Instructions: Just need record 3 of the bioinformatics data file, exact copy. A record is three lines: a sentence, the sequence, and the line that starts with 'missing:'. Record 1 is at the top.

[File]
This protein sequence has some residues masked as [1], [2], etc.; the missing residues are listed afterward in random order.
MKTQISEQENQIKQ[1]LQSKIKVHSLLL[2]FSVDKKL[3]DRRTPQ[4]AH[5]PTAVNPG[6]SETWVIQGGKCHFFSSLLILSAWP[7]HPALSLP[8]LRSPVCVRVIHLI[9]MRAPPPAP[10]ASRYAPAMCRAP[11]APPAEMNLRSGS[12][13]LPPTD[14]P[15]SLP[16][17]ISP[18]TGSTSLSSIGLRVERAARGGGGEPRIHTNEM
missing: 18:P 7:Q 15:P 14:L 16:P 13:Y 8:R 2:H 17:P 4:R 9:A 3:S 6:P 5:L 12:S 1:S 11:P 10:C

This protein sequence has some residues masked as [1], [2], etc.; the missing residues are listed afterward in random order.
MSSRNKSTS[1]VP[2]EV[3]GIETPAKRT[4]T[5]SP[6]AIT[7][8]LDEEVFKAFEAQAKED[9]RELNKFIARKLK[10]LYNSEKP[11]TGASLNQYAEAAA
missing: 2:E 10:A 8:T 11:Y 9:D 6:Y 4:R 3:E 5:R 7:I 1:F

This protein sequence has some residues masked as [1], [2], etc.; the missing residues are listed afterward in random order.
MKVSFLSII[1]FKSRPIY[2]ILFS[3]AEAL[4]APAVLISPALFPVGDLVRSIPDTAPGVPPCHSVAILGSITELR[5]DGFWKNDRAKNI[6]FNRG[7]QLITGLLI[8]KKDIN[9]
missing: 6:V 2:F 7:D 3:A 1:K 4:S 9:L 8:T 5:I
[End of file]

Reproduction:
This protein sequence has some residues masked as [1], [2], etc.; the missing residues are listed afterward in random order.
MKVSFLSII[1]FKSRPIY[2]ILFS[3]AEAL[4]APAVLISPALFPVGDLVRSIPDTAPGVPPCHSVAILGSITELR[5]DGFWKNDRAKNI[6]FNRG[7]QLITGLLI[8]KKDIN[9]
missing: 6:V 2:F 7:D 3:A 1:K 4:S 9:L 8:T 5:I